The force of the first blast blew the little girl out of bed. Whimpering, she lay on the floor covering her ears against the string of explosions that followed. The deafening torrent
of sound didn’t stop right away, but continued for what seemed like forever, a thunderstorm
of fire and steel.
The girl could feel things in the air above her tearing holes in the walls of the room as they passed over her head. When the barrage ended, for a moment she thought it could have been a dream. Any doubts vanished the moment she saw her grandmother burst into the room. The old woman threw herself to the floor, covering the girl with her body.
As her hearing returned, she recognized the agonized screams of farm animals and the wailing of her Grandmother. She couldn't make out what was said, but she could tell by the tone of it that Nana was extremely upset.
The door burst inward again, and the girl looked up to see her father, face crazed with concern. His eyes darted about the room, finally settling on his daughter and mother on the floor.
They were still partially deaf from the concussive effect of the bombardment, but they could make out the words as he screamed, "Are either of you hurt?" When the two on the floor shook their heads, he ran back out into the night. The old woman got up and sat on the bed, tears in her eyes. The little girl found her voice. 'Nana, what happened?" The woman wiped her eyes with an old piece of lace she had wrapped tightly around her fingers. "We've been bombed, my darling, but never you worry, it's over now." The old woman stood and pulled her grandchild up with her. "To be certain we're going to spend the rest of the night in the cellar until your father says it's clear."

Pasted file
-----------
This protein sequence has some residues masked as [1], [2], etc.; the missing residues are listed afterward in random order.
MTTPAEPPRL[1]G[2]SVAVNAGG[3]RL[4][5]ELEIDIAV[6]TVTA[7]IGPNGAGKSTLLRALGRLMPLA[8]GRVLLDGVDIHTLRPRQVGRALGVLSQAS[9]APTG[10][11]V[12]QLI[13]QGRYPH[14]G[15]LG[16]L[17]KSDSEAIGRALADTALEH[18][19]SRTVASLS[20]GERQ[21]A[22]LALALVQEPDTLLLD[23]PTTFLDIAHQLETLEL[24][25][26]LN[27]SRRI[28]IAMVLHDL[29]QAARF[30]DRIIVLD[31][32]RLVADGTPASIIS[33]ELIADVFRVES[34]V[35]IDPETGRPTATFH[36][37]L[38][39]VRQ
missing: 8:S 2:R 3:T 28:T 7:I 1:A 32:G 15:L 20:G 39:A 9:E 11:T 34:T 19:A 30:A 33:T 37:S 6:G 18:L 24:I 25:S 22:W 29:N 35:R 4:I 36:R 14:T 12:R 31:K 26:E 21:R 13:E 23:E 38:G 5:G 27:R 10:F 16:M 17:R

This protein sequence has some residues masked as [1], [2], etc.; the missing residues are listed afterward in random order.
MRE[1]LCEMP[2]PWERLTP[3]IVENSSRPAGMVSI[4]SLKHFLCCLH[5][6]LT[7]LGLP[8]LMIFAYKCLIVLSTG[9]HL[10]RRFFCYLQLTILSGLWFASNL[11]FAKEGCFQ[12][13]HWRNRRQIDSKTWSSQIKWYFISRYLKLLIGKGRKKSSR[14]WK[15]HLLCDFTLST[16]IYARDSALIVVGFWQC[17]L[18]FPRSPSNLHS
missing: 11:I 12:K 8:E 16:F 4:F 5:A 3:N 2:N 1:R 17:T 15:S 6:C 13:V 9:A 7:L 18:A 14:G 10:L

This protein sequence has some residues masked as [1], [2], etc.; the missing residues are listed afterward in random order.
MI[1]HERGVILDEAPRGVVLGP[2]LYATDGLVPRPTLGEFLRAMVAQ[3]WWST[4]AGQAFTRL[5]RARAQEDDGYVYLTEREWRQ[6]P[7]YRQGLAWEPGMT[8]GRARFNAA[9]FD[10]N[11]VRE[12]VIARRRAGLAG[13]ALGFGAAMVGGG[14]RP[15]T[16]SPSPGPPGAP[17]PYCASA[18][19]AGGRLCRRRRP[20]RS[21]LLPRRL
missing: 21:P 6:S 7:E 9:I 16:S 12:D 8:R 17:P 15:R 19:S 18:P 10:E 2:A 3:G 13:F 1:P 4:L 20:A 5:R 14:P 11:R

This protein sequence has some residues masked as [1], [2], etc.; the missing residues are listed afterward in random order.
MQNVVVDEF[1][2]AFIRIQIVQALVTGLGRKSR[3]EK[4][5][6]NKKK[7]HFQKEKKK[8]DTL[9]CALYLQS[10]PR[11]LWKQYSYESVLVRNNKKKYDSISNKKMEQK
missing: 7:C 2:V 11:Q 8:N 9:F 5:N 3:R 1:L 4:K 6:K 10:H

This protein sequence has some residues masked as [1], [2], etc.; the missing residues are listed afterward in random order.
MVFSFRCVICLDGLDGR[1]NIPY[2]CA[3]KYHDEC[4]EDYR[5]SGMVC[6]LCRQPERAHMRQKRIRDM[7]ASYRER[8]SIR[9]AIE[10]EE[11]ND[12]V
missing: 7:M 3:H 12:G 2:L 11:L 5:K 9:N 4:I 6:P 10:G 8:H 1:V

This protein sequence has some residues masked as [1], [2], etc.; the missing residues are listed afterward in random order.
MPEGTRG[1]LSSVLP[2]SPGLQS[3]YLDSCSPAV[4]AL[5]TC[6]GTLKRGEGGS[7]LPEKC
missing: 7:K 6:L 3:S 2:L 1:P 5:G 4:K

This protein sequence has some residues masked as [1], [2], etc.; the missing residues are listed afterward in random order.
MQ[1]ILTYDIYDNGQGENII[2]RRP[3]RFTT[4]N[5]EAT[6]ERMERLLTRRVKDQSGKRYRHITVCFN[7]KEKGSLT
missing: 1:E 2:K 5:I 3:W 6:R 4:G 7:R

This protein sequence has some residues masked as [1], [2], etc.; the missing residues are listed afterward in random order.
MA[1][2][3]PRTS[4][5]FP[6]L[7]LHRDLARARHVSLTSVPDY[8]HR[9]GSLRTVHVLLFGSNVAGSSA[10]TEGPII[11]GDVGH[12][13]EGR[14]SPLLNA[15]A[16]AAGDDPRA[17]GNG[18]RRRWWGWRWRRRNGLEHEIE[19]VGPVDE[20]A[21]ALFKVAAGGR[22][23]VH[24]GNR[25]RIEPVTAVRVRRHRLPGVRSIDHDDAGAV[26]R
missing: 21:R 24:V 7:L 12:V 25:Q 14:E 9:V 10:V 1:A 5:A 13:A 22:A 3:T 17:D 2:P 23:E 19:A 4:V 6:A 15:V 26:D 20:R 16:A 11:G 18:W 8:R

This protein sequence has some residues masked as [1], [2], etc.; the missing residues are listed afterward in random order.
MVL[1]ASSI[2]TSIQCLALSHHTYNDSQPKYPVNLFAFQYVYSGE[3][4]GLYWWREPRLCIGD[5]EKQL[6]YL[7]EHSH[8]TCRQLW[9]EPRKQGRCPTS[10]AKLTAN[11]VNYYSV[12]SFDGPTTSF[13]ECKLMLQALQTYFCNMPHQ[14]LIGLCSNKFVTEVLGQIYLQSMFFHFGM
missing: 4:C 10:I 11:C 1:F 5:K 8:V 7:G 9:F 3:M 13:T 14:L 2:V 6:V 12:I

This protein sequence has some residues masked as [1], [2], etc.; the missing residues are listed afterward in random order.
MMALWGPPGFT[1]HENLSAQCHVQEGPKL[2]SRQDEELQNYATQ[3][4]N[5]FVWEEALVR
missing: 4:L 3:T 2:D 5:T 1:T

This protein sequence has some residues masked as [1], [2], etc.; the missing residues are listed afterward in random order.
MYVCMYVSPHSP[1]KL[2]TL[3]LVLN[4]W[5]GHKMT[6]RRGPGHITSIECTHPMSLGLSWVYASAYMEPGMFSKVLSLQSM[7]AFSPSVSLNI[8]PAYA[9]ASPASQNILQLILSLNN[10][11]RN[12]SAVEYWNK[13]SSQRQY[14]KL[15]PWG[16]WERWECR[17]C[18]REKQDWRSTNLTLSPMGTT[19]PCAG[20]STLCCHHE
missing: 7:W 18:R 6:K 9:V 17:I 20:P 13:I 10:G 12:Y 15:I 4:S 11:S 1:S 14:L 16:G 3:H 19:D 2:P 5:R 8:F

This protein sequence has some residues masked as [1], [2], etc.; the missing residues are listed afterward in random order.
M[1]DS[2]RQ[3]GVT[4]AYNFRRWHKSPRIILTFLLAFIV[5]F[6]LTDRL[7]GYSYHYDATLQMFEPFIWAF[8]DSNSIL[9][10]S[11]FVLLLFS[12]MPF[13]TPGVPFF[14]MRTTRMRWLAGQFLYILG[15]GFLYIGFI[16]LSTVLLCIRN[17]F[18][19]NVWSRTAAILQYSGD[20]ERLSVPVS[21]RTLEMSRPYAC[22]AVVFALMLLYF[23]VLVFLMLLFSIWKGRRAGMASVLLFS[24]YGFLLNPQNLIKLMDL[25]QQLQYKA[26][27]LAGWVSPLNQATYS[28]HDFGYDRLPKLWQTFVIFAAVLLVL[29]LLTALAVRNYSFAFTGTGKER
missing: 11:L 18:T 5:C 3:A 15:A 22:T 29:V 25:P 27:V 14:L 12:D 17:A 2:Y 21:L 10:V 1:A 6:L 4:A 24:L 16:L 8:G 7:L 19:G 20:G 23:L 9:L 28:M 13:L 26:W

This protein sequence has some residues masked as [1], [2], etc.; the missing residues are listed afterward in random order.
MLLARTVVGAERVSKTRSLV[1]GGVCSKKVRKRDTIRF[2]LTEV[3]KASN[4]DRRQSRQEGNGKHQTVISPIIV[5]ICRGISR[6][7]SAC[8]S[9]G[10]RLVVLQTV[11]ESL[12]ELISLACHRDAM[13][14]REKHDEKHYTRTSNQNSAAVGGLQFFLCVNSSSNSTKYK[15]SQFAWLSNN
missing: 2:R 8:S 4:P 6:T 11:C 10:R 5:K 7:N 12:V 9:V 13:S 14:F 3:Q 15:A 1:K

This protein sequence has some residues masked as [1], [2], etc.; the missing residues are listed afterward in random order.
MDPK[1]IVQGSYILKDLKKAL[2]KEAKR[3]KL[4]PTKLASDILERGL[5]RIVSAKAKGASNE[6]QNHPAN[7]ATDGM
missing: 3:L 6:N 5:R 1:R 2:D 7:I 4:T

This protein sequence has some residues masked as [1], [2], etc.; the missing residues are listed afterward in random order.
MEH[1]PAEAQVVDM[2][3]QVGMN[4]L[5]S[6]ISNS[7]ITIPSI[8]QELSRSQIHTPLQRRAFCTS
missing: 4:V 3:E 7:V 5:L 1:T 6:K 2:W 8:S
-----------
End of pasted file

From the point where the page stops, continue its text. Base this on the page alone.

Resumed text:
When they came out of the house, the chill light of dawn was casting a dreamlike aura, softening the harsh reality of the scene. The little girl wanted to believe that it was all a dream, but she couldn't pull her eyes from the carnage that lay in front of her. The barn was destroyed and dead livestock was scattered about the yard.
Her father was tearing through the smoking wreckage of the barn with his bare hands, making a kind of mewling noise in his throat she had never heard before. That noise and her father's frantic clawing upset the girl more than the explosions had. Gasping at the sight, Nana hurried her grandchild around the side of the house to the cellar entrance, blocking the surreal tableau with her body. Once they were underground, the girl gave voice to her fears. "Where is my mother?"
It's all right, child. The old woman nestled the child's head in the crook of her neck while hugging her tighter. "She's probably helping your father save what's left of the livestock, now shush."
The fear in her grandmother’s voice exposed the lie, and the little girl cried when it sank in that she'd never see her mother again. The two spent the evening hugging each other, unable to stop thinking about what they had seen.